Dietrich would leave each home after a few weeks when he felt he was imposing, though he never was, Raisner said.

After graduation, Dietrich lived for a time in his white Chevy Blazer parked in Marysville.

"Kids would say, 'Let's go over to David's and go for a ride,'" said Mary Ellen Kocher, whose children knew Dietrich well. "You just knew he was destined for more."

Annette McCord, 21, of Marysville, said Dietrich used his makeshift home to help her move furniture for her apartment.

"He was the kindest person I've ever known," McCord said. "He didn't have much, but if you needed something, he was there for you."

Before enlisting, Dietrich worked two jobs, at the Kmart in East Pennsboro Twp. and at the Wal-Mart in Silver Spring Twp. He also was a volunteer firefighter.

"We can all name stories about kids like David whose lives went very wrong," Raisner said. "There was something in him that knew to be a good, moral person. Something in him chose a different path."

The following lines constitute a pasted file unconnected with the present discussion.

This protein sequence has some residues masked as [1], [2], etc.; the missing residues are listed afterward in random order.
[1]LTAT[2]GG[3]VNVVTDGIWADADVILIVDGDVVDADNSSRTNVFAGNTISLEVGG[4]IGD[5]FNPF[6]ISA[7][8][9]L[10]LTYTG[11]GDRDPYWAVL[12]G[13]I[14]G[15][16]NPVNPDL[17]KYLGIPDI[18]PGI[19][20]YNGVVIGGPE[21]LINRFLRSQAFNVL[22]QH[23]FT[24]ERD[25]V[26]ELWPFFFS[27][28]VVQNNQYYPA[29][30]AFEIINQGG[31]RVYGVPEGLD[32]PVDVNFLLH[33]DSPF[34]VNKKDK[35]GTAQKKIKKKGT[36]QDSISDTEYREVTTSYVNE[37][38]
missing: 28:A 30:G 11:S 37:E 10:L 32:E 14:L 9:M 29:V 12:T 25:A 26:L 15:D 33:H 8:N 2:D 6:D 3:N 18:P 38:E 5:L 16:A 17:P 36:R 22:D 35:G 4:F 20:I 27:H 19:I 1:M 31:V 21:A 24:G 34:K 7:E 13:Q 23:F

Sara Griffie, 19, of Marysville, said she never heard Dietrich complain.

"You could tell from his e-mails that he was scared, but he was ready for whatever came at him," she said. His goal when he joined the military was to gain training for a career as a mechanic, she said.

Wolf said she is left with memories of the friend who liked the Backstreet Boys' music, hated horror movies and loved to talk all night.

"I'll miss talking to him the most," she said. "It's going to be difficult knowing that will never happen again."

From the Patriot News